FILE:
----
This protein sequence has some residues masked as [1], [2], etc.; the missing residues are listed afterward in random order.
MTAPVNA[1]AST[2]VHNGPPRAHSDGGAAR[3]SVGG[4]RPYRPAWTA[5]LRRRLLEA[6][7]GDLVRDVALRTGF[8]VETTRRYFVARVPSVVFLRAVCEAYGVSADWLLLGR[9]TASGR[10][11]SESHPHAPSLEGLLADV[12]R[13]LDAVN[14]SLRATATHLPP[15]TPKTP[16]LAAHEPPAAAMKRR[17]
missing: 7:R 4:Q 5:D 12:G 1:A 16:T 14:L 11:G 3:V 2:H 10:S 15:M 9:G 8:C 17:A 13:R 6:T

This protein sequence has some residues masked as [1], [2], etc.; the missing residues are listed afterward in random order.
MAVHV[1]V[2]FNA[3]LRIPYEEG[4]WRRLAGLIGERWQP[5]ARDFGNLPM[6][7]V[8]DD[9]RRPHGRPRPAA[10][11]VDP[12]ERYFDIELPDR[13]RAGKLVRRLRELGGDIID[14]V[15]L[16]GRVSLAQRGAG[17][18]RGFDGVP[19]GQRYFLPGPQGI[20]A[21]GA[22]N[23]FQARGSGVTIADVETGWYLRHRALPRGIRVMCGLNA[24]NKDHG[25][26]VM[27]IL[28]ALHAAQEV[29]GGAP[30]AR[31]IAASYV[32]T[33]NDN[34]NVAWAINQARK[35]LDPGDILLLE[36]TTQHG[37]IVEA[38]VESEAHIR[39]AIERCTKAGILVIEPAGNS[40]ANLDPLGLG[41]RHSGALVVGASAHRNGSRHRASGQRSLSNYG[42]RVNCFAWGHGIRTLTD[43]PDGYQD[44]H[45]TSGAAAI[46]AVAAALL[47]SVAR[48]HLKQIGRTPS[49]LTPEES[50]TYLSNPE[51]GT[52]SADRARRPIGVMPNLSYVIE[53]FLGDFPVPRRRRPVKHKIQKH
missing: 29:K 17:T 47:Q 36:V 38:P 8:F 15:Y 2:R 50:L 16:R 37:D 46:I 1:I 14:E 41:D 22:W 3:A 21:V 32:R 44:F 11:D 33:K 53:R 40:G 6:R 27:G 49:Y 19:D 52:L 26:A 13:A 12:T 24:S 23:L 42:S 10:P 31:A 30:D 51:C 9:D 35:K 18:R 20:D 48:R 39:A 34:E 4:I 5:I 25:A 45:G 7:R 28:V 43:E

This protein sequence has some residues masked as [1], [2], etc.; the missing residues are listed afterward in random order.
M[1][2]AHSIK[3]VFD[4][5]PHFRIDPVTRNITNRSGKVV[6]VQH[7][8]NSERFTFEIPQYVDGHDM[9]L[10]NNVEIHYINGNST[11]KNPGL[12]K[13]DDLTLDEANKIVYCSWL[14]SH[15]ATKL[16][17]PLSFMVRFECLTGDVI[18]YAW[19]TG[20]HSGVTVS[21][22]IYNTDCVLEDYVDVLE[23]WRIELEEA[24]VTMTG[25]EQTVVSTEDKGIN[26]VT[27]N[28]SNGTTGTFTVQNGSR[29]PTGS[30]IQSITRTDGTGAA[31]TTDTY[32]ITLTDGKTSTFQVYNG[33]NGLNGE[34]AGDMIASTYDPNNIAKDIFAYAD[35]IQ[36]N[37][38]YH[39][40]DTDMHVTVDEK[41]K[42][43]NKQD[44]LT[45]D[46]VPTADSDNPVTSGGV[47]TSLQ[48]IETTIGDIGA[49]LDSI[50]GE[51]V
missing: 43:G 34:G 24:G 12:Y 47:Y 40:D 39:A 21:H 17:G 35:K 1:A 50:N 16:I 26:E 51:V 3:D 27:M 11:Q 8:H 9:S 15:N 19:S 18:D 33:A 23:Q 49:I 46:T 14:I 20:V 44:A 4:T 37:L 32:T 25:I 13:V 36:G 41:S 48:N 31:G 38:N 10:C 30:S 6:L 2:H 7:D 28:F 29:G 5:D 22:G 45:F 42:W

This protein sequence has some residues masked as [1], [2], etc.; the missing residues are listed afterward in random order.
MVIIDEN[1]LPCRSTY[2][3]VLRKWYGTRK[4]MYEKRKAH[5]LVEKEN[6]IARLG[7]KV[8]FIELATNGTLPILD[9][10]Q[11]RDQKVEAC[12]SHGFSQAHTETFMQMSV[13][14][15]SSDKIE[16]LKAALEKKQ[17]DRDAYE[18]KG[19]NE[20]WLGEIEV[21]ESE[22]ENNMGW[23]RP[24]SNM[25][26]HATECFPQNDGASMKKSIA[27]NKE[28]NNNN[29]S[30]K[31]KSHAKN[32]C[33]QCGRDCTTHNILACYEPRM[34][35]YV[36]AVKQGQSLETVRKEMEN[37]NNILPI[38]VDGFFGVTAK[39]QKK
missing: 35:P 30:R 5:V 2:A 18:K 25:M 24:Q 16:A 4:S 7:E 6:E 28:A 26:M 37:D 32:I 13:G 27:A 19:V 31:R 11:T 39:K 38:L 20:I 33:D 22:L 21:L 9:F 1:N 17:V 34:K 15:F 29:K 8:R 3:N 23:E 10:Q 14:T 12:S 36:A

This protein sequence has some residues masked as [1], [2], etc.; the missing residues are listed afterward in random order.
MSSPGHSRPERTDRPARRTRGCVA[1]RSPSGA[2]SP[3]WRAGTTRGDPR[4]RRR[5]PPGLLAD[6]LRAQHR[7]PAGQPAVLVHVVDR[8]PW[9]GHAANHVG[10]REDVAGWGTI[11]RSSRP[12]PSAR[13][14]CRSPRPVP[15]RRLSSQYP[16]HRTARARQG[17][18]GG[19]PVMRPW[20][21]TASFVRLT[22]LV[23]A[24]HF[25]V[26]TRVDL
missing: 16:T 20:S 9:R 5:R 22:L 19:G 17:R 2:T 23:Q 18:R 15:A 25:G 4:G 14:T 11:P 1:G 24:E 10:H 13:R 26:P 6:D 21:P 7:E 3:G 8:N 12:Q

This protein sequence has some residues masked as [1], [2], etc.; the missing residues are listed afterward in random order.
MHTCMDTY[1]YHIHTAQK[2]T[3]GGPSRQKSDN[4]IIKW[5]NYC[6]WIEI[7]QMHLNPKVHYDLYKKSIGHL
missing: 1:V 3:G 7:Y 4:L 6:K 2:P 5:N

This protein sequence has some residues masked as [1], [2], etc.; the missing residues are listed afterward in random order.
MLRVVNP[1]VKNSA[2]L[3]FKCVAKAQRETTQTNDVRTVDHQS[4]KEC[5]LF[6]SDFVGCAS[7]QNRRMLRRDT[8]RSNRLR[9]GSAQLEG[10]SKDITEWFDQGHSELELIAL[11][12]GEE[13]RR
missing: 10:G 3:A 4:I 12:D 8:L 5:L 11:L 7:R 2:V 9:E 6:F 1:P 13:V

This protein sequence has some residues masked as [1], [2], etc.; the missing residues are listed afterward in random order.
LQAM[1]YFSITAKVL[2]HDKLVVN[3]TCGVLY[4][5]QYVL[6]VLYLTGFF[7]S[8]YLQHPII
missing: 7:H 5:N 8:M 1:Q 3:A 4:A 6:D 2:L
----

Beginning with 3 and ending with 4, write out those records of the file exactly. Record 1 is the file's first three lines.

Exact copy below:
This protein sequence has some residues masked as [1], [2], etc.; the missing residues are listed afterward in random order.
M[1][2]AHSIK[3]VFD[4][5]PHFRIDPVTRNITNRSGKVV[6]VQH[7][8]NSERFTFEIPQYVDGHDM[9]L[10]NNVEIHYINGNST[11]KNPGL[12]K[13]DDLTLDEANKIVYCSWL[14]SH[15]ATKL[16][17]PLSFMVRFECLTGDVI[18]YAW[19]TG[20]HSGVTVS[21][22]IYNTDCVLEDYVDVLE[23]WRIELEEA[24]VTMTG[25]EQTVVSTEDKGIN[26]VT[27]N[28]SNGTTGTFTVQNGSR[29]PTGS[30]IQSITRTDGTGAA[31]TTDTY[32]ITLTDGKTSTFQVYNG[33]NGLNGE[34]AGDMIASTYDPNNIAKDIFAYAD[35]IQ[36]N[37][38]YH[39][40]DTDMHVTVDEK[41]K[42][43]NKQD[44]LT[45]D[46]VPTADSDNPVTSGGV[47]TSLQ[48]IETTIGDIGA[49]LDSI[50]GE[51]V
missing: 43:G 34:G 24:G 12:Y 47:Y 40:D 39:A 21:H 17:G 35:K 1:A 50:N 16:I 26:E 51:V 3:D 27:M 11:Q 8:H 9:S 15:N 19:S 18:D 33:A 23:Q 49:I 46:T 14:I 20:V 44:A 4:T 37:L 32:T 25:I 13:V 36:G 41:S 48:N 31:G 38:N 10:C 30:S 6:L 2:H 7:D 28:F 29:G 5:D 22:G 45:F 42:W

This protein sequence has some residues masked as [1], [2], etc.; the missing residues are listed afterward in random order.
MVIIDEN[1]LPCRSTY[2][3]VLRKWYGTRK[4]MYEKRKAH[5]LVEKEN[6]IARLG[7]KV[8]FIELATNGTLPILD[9][10]Q[11]RDQKVEAC[12]SHGFSQAHTETFMQMSV[13][14][15]SSDKIE[16]LKAALEKKQ[17]DRDAYE[18]KG[19]NE[20]WLGEIEV[21]ESE[22]ENNMGW[23]RP[24]SNM[25][26]HATECFPQNDGASMKKSIA[27]NKE[28]NNNN[29]S[30]K[31]KSHAKN[32]C[33]QCGRDCTTHNILACYEPRM[34][35]YV[36]AVKQGQSLETVRKEMEN[37]NNILPI[38]VDGFFGVTAK[39]QKK
missing: 35:P 30:R 5:V 2:A 18:K 25:M 24:Q 16:A 4:S 7:E 6:E 28:A 26:M 37:D 32:I 13:G 27:A 19:V 31:R 11:T 39:K 38:L 20:I 33:D 22:L 21:L 9:F 1:N 17:V 34:K 15:F 29:K 8:R 3:N 23:E 10:Q 14:T 12:S 36:A